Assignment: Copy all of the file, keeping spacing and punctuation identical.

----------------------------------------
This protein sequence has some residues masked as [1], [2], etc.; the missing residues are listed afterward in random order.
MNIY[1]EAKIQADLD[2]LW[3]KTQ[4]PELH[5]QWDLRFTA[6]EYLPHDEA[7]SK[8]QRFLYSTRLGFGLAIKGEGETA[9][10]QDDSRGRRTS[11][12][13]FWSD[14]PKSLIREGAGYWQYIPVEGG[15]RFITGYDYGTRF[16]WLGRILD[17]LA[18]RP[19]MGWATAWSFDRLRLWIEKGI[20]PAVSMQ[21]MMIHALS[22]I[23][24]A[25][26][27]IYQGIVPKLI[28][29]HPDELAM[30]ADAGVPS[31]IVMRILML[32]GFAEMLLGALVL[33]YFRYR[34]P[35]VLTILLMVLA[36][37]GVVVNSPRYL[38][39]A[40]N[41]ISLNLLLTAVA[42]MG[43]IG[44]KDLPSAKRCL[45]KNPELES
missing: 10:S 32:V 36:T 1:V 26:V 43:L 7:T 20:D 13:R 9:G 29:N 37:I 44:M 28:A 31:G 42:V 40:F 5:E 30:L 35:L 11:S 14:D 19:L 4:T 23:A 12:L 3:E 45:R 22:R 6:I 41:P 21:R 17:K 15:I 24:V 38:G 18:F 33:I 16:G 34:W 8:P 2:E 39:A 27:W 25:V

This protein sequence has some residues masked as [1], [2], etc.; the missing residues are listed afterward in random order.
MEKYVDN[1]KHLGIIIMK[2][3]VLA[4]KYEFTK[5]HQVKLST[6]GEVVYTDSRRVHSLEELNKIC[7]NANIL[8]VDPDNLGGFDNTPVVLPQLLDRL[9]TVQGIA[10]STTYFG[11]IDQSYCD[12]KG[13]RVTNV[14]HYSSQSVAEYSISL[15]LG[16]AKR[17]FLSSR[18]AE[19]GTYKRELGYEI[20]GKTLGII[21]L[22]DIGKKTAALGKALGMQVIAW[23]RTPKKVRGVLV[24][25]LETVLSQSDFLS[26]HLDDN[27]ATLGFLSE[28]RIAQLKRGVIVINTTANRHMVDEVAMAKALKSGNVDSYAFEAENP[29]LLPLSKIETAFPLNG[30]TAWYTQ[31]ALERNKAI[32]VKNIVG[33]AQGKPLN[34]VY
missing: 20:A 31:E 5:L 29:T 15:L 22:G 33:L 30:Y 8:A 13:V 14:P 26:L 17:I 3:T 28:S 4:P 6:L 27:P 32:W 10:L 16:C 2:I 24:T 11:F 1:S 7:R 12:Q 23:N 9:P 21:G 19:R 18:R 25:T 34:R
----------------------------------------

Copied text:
This protein sequence has some residues masked as [1], [2], etc.; the missing residues are listed afterward in random order.
MNIY[1]EAKIQADLD[2]LW[3]KTQ[4]PELH[5]QWDLRFTA[6]EYLPHDEA[7]SK[8]QRFLYSTRLGFGLAIKGEGETA[9][10]QDDSRGRRTS[11][12][13]FWSD[14]PKSLIREGAGYWQYIPVEGG[15]RFITGYDYGTRF[16]WLGRILD[17]LA[18]RP[19]MGWATAWSFDRLRLWIEKGI[20]PAVSMQ[21]MMIHALS[22]I[23][24]A[25][26][27]IYQGIVPKLI[28][29]HPDELAM[30]ADAGVPS[31]IVMRILML[32]GFAEMLLGALVL[33]YFRYR[34]P[35]VLTILLMVLA[36][37]GVVVNSPRYL[38][39]A[40]N[41]ISLNLLLTAVA[42]MG[43]IG[44]KDLPSAKRCL[45]KNPELES
missing: 10:S 32:V 36:T 1:V 26:V 43:L 7:T 20:D 13:R 9:G 29:N 37:I 44:M 28:A 31:G 42:V 40:F 5:E 30:L 35:L 11:S 14:D 19:L 4:T 23:A 12:L 3:E 45:R 22:R 6:I 41:P 21:R 17:K 15:I 24:V 38:G 18:F 33:I 16:G 34:W 8:P 2:E 39:A 27:W 25:V

This protein sequence has some residues masked as [1], [2], etc.; the missing residues are listed afterward in random order.
MEKYVDN[1]KHLGIIIMK[2][3]VLA[4]KYEFTK[5]HQVKLST[6]GEVVYTDSRRVHSLEELNKIC[7]NANIL[8]VDPDNLGGFDNTPVVLPQLLDRL[9]TVQGIA[10]STTYFG[11]IDQSYCD[12]KG[13]RVTNV[14]HYSSQSVAEYSISL[15]LG[16]AKR[17]FLSSR[18]AE[19]GTYKRELGYEI[20]GKTLGII[21]L[22]DIGKKTAALGKALGMQVIAW[23]RTPKKVRGVLV[24][25]LETVLSQSDFLS[26]HLDDN[27]ATLGFLSE[28]RIAQLKRGVIVINTTANRHMVDEVAMAKALKSGNVDSYAFEAENP[29]LLPLSKIETAFPLNG[30]TAWYTQ[31]ALERNKAI[32]VKNIVG[33]AQGKPLN[34]VY
missing: 20:A 31:E 5:L 29:T 15:L 22:G 33:L 30:Y 8:A 13:V 14:P 26:L 17:I 3:T 28:S 4:P 6:L 27:P 32:W 10:L 16:C 2:I 24:T 11:F 1:S 7:R 12:Q 23:N 9:P 21:G 19:R 18:R 25:T 34:R